In my city of employ---which I call "The Little City That Couldn't"---drugs, political corruption, cronyism, gangs, prostitution, and illegality rule the day in many branches of city culture and life. The housing commission, city hall, they're all crawling with organized crime. Multiple social service agencies scramble for the measly dollars available to keep services afloat, house and feed some of the many homeless, care for the mentally ill, and deal with the soaring rates of HIV and drug addiction. It's a picture of bleak 21st century urban Amerika at its worst, and getting no better. The boards over the large windows behind my desk tell the continuing story of the damage done to property of agencies striving to improve the lives of the city's poorest and most disenfranchised inhabitants. Shattered windows still greet us regularly, and the owners of the building will not allow us to install bullet-proof glass. Thus, we have replaced more than half a dozen large windows in the last six months, a cost born by our already truncated budget.
Today, returning to work after one sick day and another day at a conference, I was informed that the director of a central social service agency in our portion of the city was shot while sitting in her car in front of her office, talking to a coworker at the end of the day. At 5pm, broad daylight, a Tuesday afternoon in the slowly heating city, the spring weather giving a taste of the simmer that settles on the city in the warmer months of summer. Caught in the crossfire of a gang-related shooting, the bullet lodged in her shoulder and did not penetrate past the muscle and sinew, sparing her vital internal organs, the heart and lungs. I hear she's doing OK, and will return to work soon.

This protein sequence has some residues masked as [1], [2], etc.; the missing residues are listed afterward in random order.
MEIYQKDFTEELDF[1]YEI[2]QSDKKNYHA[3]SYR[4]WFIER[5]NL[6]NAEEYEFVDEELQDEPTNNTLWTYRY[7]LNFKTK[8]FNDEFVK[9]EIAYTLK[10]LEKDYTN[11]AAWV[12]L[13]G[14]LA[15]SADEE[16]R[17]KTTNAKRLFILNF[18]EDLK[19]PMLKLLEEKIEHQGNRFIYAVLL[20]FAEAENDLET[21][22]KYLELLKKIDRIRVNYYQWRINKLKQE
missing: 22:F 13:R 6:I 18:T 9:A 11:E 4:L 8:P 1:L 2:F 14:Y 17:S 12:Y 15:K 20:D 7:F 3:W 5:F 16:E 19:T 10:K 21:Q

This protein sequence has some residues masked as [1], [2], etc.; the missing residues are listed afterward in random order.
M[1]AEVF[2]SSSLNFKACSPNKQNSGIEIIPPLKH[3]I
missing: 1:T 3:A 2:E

My coworker who told me of the incident also reminded me of something I had blocked out: her partner, who used to work for us, was also caught in the crossfire two years ago, a bullet shattering her rear windshield. "They never found the bullet," she said. "It must still be lodged in my car somewhere."
Occupational hazards abound in any line of work. Miners, factory workers, surgeons, janitors, garbage collectors---there are many hidden dangers. We all just hope it won't happen, whether to us, someone we know and love, or someone we don't even know. Senseless violence and killing permeate the world we live in, and it seems to not even stop at some of our doorsteps. I count my blessings as I sit in my quiet, suburban/semi-rural home, safe from the dangers of the city. It's a strange dichotomy, this reality at home and that reality at work. It isn't a cookie-cutter world, and the knowledge of flying bullets so "close to home", so to speak, is enough to give one pause on even the most beautiful of spring days. Is it worth it? Can we all be frightened away? Perhaps some of us, but the struggle for the heart of our society is on, and it is often in the cities where that struggle is most actively engaged.
"It's just enough, just enough, for the city." (with a grateful nod to Mr. Wonder)